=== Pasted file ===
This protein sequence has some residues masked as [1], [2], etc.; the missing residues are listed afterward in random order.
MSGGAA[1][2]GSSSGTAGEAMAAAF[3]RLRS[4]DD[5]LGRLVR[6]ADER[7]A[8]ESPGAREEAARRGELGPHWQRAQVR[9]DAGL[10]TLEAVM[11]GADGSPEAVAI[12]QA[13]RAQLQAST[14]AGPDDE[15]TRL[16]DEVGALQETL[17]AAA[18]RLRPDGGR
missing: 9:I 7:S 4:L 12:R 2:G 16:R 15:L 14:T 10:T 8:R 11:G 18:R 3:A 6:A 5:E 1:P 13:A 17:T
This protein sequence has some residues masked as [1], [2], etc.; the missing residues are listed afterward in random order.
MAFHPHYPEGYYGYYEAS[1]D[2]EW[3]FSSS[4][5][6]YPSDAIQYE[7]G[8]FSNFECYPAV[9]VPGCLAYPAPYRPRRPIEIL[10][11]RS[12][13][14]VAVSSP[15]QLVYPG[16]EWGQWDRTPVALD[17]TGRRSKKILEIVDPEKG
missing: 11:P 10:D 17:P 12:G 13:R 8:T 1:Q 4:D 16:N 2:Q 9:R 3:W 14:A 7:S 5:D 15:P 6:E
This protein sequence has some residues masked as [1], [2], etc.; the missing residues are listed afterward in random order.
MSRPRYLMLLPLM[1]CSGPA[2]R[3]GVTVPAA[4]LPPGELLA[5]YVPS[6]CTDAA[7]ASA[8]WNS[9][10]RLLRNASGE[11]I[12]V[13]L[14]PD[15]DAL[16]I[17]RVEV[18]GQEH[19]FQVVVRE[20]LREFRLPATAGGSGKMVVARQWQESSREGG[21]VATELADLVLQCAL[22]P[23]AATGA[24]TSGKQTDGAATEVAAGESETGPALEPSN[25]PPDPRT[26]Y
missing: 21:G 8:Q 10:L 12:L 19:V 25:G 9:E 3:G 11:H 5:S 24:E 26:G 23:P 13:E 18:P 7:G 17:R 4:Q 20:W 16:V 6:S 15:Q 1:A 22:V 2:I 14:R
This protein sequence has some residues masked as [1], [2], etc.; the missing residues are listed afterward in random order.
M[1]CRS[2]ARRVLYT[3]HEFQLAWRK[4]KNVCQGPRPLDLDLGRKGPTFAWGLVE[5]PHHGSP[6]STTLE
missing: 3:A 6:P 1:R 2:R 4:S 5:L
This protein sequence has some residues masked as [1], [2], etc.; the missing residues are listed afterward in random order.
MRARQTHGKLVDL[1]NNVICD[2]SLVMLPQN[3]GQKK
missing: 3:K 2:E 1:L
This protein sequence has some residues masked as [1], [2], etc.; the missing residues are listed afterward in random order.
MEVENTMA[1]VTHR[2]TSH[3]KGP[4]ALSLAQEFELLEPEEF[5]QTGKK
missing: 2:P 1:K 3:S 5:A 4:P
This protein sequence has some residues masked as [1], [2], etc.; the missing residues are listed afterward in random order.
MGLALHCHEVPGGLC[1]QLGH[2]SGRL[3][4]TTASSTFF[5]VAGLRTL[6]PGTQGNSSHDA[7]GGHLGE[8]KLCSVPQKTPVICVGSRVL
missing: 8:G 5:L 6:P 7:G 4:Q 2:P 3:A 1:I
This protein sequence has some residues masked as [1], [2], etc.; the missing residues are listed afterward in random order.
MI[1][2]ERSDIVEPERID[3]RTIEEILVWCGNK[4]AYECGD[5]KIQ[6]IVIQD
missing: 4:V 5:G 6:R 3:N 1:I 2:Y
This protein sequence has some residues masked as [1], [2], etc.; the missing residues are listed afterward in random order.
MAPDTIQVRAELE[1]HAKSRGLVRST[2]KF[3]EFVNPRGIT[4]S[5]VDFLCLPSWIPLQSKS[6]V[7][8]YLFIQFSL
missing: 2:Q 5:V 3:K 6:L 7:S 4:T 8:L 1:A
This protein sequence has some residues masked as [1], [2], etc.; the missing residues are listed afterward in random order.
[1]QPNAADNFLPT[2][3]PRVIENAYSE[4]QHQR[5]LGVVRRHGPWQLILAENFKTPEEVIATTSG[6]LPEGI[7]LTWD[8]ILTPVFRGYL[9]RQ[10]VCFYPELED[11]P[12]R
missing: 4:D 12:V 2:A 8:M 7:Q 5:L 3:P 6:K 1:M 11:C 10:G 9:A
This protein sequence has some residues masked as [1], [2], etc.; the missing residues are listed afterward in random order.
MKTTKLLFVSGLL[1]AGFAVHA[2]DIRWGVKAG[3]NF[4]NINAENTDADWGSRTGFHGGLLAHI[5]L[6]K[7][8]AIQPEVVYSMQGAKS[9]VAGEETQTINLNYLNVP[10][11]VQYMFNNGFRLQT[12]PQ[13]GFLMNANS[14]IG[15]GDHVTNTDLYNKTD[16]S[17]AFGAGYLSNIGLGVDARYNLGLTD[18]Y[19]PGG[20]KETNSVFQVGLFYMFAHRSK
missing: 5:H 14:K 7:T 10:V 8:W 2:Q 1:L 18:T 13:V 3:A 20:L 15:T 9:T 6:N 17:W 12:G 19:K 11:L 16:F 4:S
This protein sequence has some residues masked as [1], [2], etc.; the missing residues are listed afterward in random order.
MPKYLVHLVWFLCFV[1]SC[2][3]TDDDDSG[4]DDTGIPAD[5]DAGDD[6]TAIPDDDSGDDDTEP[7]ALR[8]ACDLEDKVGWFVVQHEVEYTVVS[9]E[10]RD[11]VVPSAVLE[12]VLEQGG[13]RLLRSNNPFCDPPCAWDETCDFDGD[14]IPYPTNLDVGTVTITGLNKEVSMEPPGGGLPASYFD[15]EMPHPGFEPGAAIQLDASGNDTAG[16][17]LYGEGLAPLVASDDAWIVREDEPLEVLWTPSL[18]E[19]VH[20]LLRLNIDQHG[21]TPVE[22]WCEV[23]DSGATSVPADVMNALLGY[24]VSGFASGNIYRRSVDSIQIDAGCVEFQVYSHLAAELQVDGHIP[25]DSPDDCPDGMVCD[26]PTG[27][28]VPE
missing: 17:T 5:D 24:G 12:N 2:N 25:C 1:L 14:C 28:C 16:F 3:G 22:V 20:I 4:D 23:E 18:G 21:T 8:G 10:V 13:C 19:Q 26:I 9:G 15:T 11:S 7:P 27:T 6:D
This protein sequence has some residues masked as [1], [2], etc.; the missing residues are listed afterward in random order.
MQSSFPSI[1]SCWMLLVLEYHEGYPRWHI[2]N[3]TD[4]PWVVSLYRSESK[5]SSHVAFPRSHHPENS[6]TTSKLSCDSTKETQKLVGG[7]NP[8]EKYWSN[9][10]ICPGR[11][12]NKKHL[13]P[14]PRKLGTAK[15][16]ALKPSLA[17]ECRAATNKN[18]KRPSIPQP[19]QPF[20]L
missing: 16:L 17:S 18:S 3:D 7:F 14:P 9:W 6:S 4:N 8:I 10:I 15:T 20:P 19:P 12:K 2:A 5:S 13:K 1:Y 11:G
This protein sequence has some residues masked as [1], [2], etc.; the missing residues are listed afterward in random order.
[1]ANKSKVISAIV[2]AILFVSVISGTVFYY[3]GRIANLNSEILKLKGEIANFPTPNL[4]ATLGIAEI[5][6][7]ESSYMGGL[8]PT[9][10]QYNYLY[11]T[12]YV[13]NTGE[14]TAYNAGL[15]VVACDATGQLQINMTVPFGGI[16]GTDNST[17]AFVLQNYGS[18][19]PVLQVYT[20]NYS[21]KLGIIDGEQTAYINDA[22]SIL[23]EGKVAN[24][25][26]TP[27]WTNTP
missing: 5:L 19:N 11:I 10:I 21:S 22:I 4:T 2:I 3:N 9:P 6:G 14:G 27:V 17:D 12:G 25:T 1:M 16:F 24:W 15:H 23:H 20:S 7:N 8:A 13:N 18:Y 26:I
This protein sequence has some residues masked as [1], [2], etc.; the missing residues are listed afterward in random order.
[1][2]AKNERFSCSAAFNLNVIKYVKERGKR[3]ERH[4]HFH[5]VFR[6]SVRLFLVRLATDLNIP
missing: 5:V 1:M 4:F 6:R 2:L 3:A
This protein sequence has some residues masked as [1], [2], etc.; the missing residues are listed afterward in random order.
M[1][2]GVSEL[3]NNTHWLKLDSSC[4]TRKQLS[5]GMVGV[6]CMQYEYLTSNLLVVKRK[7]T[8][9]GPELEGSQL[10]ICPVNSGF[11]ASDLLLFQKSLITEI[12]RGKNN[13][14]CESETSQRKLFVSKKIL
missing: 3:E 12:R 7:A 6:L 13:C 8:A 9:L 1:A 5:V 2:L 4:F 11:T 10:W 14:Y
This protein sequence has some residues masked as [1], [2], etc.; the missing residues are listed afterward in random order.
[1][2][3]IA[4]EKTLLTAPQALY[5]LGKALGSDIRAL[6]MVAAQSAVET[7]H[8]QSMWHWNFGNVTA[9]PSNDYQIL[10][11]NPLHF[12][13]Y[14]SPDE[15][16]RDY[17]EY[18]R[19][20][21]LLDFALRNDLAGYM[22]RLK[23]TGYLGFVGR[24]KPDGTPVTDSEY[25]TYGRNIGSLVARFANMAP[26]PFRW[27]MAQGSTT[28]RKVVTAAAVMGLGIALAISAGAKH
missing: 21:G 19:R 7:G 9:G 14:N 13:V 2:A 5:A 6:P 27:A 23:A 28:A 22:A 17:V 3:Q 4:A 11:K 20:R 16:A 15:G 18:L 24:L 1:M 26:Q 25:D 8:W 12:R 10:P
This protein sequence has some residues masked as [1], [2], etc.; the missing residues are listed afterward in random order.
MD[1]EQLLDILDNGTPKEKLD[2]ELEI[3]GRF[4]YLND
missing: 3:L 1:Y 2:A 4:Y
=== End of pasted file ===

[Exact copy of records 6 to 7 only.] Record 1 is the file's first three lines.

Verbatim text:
This protein sequence has some residues masked as [1], [2], etc.; the missing residues are listed afterward in random order.
MEVENTMA[1]VTHR[2]TSH[3]KGP[4]ALSLAQEFELLEPEEF[5]QTGKK
missing: 2:P 1:K 3:S 5:A 4:P
This protein sequence has some residues masked as [1], [2], etc.; the missing residues are listed afterward in random order.
MGLALHCHEVPGGLC[1]QLGH[2]SGRL[3][4]TTASSTFF[5]VAGLRTL[6]PGTQGNSSHDA[7]GGHLGE[8]KLCSVPQKTPVICVGSRVL
missing: 8:G 5:L 6:P 7:G 4:Q 2:P 3:A 1:I